The SCCP completes the Network Layer function as defined by OSI, and allows access to the database query functions afforded by the Transaction Capabilities Application Part (TCAP).
The ISUP provides circuit related functions. Call processing applications in end-office switches use ISUP to set up and tear down trunks used for POTS and ISDN calls. Thus, SS7 replaces in-band signaling on those interoffice trunks. ISUP is used to relay supervisory information needed for call establishment and disconnect, and for billing functions. SS7 performs these functions faster than in-band signaling, providing better utilization of message trunks and faster call setup. ISUP also allows addressing information to be passed in the signaling message. This includes calling number as well as called number, and makes possible several new types of services.
The TCAP enables signaling points to exchange information for service provision or network administration. It is designed to support database query/response by switches. Applications in switching machines can use TCAP to access centrally stored call processing and routing information or customer-specific information. TCAP also supports the communication necessary to support distributed processing in the network.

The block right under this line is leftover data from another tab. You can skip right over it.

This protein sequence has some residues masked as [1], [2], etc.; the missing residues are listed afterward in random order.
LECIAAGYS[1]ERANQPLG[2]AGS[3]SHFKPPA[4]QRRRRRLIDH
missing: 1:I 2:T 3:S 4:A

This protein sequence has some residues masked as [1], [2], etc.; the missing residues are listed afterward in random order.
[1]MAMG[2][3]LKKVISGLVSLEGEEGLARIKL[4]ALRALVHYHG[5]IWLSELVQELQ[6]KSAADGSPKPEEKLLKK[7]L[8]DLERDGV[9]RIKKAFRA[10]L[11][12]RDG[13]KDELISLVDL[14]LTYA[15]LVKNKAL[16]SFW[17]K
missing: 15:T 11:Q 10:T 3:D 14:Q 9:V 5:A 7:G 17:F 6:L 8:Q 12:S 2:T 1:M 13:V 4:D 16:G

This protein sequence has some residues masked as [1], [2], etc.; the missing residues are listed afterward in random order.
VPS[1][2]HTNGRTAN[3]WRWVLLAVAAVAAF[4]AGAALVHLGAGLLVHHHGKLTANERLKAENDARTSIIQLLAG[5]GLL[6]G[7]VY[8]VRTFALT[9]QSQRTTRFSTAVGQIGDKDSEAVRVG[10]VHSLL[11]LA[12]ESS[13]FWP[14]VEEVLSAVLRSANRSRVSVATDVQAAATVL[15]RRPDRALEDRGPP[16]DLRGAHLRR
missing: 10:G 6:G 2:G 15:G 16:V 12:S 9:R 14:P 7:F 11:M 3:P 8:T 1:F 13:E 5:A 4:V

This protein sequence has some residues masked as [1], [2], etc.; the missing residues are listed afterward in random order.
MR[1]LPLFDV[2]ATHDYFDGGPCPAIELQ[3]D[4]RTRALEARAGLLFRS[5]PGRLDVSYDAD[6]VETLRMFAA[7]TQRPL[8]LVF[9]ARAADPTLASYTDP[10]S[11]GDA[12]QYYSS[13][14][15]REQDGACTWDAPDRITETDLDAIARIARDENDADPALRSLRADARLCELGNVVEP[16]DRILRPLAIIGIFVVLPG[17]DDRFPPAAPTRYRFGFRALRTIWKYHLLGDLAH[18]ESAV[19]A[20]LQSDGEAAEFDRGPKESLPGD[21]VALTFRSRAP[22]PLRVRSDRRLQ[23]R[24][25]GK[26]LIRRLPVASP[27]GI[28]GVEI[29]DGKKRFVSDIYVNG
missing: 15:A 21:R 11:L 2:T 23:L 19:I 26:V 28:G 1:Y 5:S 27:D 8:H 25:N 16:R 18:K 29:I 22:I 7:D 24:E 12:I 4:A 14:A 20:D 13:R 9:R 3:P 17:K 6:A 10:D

Upper Layers: User Parts and Application Parts
With MTP and SCCP providing transport services, SS7 must have upper layer protocols to provide meaningful communication-related tasks. These are separated into two main categories: User Parts (UP) and Application Parts (AP).
Three UPs are identified. These are ISDN User Part (ISUP, sometimes abbreviated ISDN-UP), Telephone User Part (TUP), and Data User Part (DUP). Due to the fact that ISUP includes the functions of both TUP and DUP, it has been chosen as the only user part for SS7 networks in North America. ISUP was developed to meet ISDN service needs with sufficient flexibility to support a broad range of future services. It was designed to interwork with ISDN’s access signal interface (DSS1). ISUP also supports “supplementary services” such as user-to-user signaling, closed user group, call forwarding, and calling line identification.
Examples of APs include TCAP for database queries, and Operations, Maintenance, and Administration Part (OMAP) for network management features.